For the past six years, nonbank lenders have dominated the mortgage market, with strict regulations keeping most big banks out of the game. Now, however, the potential relaxing of those regulations could change the playing field once more.

From around 2010 until today, nonbank lenders like Sanjiv Das’s Caliber Home Loans and Jay Farmer’s Quicken Loans have steadily risen to the top, going from owning 10 percent of the market to owning nearly half. Whereas big banks like JPMorgan, Bank of America, and Citibank have had to weather intense scrutiny in the aftermath of the 2008 financial crisis, leading them to bow out of most of the mortgage game as too risky an investment, nonbank lenders have been steadily able to pick up the slack.

However, with President Trump now talking about a series of deregulatory moves, particularly in the banking sector, it’s quite possible that banks—both big banks and smaller regional ones—will return to the mortgage fray.

Once upon a time, banks balked at FHA (Federal Housing Administration) loans, or government-insured lending, due to the increased risk factor (FHA loans require only a 3.5 percent down payment). This left room for nonbank lenders like Caliber to offer services to borrowers with less-than-perfect credit.

Should banks manage to get out from under the tight restrictions they’ve been dealing with, it’s possible that their participation in the mortgage industry will rise again. But Caliber’s Das doesn’t see this as a big problem for nonbank lenders: “The independent lender will continue down the path of continuing to gain market share because they are substantially more nimble and more focused,” he concluded.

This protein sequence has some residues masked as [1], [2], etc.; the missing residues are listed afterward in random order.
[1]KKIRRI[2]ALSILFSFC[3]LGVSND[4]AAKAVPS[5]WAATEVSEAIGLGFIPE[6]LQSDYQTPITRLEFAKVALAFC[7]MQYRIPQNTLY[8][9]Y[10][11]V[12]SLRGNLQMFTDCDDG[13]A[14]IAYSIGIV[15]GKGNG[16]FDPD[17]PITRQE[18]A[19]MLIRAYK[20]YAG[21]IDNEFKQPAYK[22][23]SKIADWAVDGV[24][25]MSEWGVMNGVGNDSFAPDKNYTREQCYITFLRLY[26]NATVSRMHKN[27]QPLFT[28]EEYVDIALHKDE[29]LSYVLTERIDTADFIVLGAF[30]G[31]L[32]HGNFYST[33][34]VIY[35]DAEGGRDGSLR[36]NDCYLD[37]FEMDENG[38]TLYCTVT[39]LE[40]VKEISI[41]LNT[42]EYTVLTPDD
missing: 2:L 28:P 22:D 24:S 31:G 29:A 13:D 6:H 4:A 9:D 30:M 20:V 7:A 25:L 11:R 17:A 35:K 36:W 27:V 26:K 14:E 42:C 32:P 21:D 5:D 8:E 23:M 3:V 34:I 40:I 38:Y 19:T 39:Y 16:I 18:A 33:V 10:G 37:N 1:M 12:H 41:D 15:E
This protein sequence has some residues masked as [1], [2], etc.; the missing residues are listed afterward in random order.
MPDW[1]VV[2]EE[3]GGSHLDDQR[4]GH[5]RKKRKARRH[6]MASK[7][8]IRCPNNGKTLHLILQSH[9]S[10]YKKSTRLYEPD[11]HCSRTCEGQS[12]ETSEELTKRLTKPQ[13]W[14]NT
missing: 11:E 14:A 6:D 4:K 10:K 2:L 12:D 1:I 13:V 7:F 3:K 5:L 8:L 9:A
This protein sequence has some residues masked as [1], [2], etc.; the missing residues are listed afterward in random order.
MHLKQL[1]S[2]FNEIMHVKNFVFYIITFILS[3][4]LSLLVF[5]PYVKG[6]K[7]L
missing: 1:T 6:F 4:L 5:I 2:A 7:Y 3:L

Consumers, for their part, don’t tend to care about the type of lending institution they use, so long as the lender is reliable. “For consumers, it doesn’t really matter whether you get your loan through a bank or a nonbank,” said Paul Noring, a managing director at Navigant Consulting in Washington. “The impact is bigger on the housing market overall because without the nonbanks we would be even further behind where we should be in terms of the number of transactions.”

After the financial crisis, the mortgage industry shifted fits focus from risk management to zero tolerance in an effort to clean up the financial mistakes that damaged the economy. While lenders have ultimately adapted as best they could, they weren’t ready for the level of changes that would be required of them, which is perhaps part of the reason for the housing market downturn still being experienced today.

But with a new administration comes a new regulatory and economic environment, which could mean big changes for the mortgage industry. Whether or not big banks reenter the world of mortgages, it’s clear that nonbank lenders will continue to offer a diverse range of services. And it might just be enough to keep them afloat when and if the likes of JPMorgan reenter the fray.